An emerging technology is something that might be totally new to the world. Or as is very often the case, it’s been around in some other industry for a while and there is further innovation going on to make it applicable for outdoors use. It might look as though it’s going to succeed and be all conquering or may stall and fade or be corrected after a thorough airing in product forums around the world. An interesting effect sometimes is that existing technology leaders might have to accelerate the improvement of their existing offer to avoid losing market share, creating a win-win scenario.
New technologies are usually created by either fibre or textile producing companies and they are often selective as to the brands they trust to launch new ideas and then distribution widens year on year if successful.
Some of these emerging technologies are enabling or even provoking design updates within the garment types we know and use so much. Some design changes may have unintended consequences, positive or negative as layers and gear interact. Furthermore they are starting to influence layering practises which we explore much more fully in Chapter 10 ‘Garment layering: the art, science, history and practise of layering.’
There was a retail store called LD Mountain Centre founded in 1966 in Newcastle, out of which grew Berghaus. In 1972 the owners wished to branch out into manufacturing packs. They battled hard with Karrimor, who weren’t for giving up their rucksack domain, but didn’t make the progress they wished for. By the late 70s one of the directors of an American company serving the electronics industry, had the idea of using their existing and emerging technologies with PTFE to produce waterproof clothing. That company was W.L. Gore. In this case the fabric was not coated but used a PTFE laminate. It did something different which the original Macintosh (and all its successors) did not do. It allowed the wearer to have greater comfort because it was able to let moisture vapour ie sweat, out. This was undoubtedly an emerging technology and initially imperfect partly because the unsealed seams leaked.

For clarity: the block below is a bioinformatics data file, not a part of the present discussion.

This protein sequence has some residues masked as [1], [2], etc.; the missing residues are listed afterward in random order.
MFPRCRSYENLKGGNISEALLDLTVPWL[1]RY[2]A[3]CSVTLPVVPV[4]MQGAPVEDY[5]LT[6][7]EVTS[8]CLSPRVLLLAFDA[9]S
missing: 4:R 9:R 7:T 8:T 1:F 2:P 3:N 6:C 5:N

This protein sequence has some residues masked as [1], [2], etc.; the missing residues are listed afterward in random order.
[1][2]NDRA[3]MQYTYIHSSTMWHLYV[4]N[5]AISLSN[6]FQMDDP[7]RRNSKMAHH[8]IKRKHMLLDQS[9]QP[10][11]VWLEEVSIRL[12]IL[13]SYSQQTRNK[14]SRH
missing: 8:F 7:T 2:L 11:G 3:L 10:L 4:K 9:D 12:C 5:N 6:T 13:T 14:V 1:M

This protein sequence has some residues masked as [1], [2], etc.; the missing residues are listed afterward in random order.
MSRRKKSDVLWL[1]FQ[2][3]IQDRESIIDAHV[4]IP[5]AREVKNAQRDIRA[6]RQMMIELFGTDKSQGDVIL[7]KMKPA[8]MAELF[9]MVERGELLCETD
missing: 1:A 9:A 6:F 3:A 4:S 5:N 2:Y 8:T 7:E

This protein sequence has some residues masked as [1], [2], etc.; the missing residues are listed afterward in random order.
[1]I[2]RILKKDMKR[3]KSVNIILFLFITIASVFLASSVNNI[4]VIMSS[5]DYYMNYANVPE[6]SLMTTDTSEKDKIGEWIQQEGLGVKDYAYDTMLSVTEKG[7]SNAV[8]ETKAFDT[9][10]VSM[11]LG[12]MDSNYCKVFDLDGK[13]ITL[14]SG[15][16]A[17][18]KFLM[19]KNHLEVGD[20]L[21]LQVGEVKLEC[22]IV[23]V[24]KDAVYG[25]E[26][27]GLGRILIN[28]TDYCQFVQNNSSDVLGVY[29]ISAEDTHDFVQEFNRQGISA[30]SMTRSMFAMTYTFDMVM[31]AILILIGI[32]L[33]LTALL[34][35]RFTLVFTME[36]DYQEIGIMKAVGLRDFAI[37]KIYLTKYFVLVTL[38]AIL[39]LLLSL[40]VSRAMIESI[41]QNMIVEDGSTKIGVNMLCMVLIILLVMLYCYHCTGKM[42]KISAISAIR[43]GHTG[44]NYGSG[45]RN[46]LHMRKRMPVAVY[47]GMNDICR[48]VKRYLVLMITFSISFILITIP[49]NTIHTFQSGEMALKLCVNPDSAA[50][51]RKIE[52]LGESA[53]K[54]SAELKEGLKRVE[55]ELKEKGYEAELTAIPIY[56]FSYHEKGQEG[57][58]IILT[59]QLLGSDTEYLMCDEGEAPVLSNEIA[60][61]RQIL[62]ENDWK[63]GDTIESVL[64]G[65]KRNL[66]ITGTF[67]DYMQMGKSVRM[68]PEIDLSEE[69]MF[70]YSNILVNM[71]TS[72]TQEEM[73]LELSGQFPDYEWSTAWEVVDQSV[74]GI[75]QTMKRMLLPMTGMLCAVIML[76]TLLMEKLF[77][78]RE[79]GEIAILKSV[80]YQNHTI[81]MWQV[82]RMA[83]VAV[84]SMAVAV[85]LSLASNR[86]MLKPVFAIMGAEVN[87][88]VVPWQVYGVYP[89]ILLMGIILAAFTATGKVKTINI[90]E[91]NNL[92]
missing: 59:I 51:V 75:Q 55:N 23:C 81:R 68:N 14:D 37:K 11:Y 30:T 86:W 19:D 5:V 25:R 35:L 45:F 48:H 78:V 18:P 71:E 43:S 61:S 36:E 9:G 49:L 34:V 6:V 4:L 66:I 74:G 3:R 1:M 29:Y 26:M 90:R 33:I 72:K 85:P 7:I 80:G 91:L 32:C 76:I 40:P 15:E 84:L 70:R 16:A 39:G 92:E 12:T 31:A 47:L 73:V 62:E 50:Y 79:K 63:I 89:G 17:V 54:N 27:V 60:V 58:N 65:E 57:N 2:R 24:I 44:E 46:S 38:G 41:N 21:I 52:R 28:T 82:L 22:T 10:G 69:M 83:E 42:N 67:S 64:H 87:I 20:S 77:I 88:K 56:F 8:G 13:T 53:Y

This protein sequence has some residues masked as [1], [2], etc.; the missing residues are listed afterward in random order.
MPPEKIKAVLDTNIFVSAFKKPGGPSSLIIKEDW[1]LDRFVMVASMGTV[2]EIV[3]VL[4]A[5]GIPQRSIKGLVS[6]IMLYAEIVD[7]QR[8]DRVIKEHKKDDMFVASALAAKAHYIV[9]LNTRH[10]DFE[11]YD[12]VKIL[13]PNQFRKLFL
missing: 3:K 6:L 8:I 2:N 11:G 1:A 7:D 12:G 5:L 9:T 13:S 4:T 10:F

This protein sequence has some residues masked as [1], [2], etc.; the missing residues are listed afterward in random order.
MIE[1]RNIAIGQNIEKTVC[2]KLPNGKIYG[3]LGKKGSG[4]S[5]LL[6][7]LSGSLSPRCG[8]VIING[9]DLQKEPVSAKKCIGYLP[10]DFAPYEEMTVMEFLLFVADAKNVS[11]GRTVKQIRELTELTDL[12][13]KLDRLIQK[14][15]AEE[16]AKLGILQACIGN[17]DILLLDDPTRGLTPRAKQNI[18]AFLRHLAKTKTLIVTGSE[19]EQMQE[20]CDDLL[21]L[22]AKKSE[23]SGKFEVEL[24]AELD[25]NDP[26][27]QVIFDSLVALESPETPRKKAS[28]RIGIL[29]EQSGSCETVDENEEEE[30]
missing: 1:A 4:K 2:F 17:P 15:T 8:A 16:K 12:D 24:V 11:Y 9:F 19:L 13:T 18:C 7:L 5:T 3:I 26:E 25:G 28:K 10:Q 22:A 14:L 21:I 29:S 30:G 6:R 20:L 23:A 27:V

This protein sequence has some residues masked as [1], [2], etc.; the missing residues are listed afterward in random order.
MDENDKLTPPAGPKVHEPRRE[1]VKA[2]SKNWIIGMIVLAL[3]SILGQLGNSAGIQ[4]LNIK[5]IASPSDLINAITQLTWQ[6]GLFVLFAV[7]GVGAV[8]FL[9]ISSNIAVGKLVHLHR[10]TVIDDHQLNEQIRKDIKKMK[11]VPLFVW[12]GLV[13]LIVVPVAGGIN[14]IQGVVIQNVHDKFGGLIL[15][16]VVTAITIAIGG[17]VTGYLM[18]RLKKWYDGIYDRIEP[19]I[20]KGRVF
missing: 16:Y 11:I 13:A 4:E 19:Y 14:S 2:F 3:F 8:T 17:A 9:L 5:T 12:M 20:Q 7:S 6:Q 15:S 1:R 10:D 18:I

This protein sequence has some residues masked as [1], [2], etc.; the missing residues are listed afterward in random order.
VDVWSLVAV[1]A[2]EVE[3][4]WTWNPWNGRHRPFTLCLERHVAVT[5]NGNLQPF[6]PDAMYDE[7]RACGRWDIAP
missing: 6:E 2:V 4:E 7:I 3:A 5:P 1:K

But after a difficult period solutions were found.
Berghaus went on to build their business throughout Europe and the world on these new emerging technologies supplied by W.L. Gore. Being there at the right time when the new emerging technology is little known, can be the key to the founding of a great business.
Until recently synthetic insulation was usually a non woven textile using regular fibres or microfibres, in a form known as ‘wadding’. These fibres have sharp ends which can penetrate the outer fabric and leak. So the fabrics around it must be fibre-proof ( just same as a down jacket fabric needing to be downproof, same fabrics and processes. ) Some new insulation types which don’t need the fabrics to be fibre-proof, are called ‘non- migratory’ wadding, a big advantage is the jacket having a better ‘air exchange’. That’s a new word we use instead of ‘breathability’ because its a more appropriate description. There is also a knitted insulation textile called ‘Alpha’ by Polartec and this of course has the same advantage.
These garment types are excellent as mid layers for the ‘air exchange’ reason and thus often slimmer cut.
Moisture (also known as rain or sweat) management is known as the ‘battle for understanding’ and the realisation that dealing with waterproofing is about realising that no existing waterproof ‘breathable’ fabrics can deal with the amount of sweat moisture we pump out. And that the very best users will allow their garment at times to let in water, (sleeves upwards, hood down, ) . We expect our base and mid and outer layers work automatically, but there are new choices we need to think about, more technology on its way. Watch out for ‘37.5’ formerly ‘Cocona’. An example is the MECO (name derivation Merino and Cocona) from RAB.
Editor’s observation: Chris Townsend, ‘I’ve had a RAB ‘MECO’ top for several years now and it works really well. Is it still an emerging technology’? Reply – ‘Yes indeed Chris, ‘37.5’ company has the overall objective of moisture management in all our layers, not merely base layers. Its overall influence currently is small so that may change if it performs through all layers’.
One month later Chris found a test report of a tent with a ‘37.5’ layer. Time and testing will tell.